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ETF 101: An ETF Beginners Guide

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Today, lots of people are becoming aware of the benefits of investment. Investing comes in different ways; some choose to invest in buying a property like land, house and lot, cars, and the like. Some also want to invest in stocks, mutual funds, ETF, and many more. Many people begin to invest at an early age as soon as they have the resources and funds. 

An ETF has become a popular option for beginners because it has low expense ratios, but it has higher liquidity. ETF also offers a lot of investment options; as a beginner, having a lot of investment options is an advantage because you can easily play around with a high-risk and low -risk investment depending on how much risk you are willing to take. 

What is an ETF?

An Exchange Traded Fund (ETF) is a type of service which involves a collection of security. The most common example of an ETF is stock. Stocks are tracked through an underlying index, and they can be invested in different ways. ETFs can also contain other types of investment like bonds or commodities; in some cases, ETFs can also be a mixture of several investment types. 

How does an ETF work?

A person or an organisation that provides funds to an underlying asset sells shares in that fund to investors. People who buy shares on the asset are called shareholders. The shareholders own a part of the ETF, but they do have ownership of the underlying fund. Even without ownership, investors and shareholders get a lump of dividend payments from the stocks. Also, ETFs can be traded throughout the day, depending on the exchange, similar to stocks.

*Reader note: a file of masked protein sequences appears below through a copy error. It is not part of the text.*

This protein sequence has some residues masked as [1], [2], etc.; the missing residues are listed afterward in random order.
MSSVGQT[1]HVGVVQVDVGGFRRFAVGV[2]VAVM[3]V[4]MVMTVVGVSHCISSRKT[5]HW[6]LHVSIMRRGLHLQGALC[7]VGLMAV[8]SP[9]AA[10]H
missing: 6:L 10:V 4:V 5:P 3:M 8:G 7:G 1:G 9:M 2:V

Types of ETF

Industry ETF: An Industry ETF covers a particular industry. Some of the most common ones are banking, oil, gas, and technology. 

Bonds ETF: Bonds ETF commonly includes municipal bonds, government bonds, and corporate bonds. 

Inverse ETF: Inverse EFTs earn through stock declines. Stock declines are otherwise known as “shorting a stock.” Shorting is a process of selling stocks that are expected to decline in value. Inverse ETF may also include borrowing and selling securities at a lower price. 

Commodity ETF: As the name implies, commodity ETF invests in commodities such as oil, gas, or gold. Commodity ETF also includes investments in agricultural products and other natural resources. 

Currency ETF:  These ETFs are an investment of foreign currencies. These ETFs are passively managed with an underlying currency holding. These currency holdings may be a single country or a basket of countries. 

Buying and Selling ETF

It is easier to buy and trade ETFs through an online broker. These brokers are highly capable if determining ETFs that will most likely have high returns. As a beginner, you should look for a highly credible and knowledgeable broker who can answer all your questions. A list of the best brokers for ETFs is available online. 

The most important thing to know about ETFs is that they can vary widely, EFT costs are generally low, but the cost would still depend on the type of EFT and its movement throughout the day. ETFs have a distinction from other securities that are important to understand. Given the basics and a reliable broker, you will be able to decide what ETF works best for you. After all, ETFs are easy to trade. 

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Maddison Brown is a freelance writer and a GOT fan. Apart from writing quality articles on vrious niches, she likes to read & write fiction. More than anything, she loves to spend her time with her family, explaining technologies to the elders.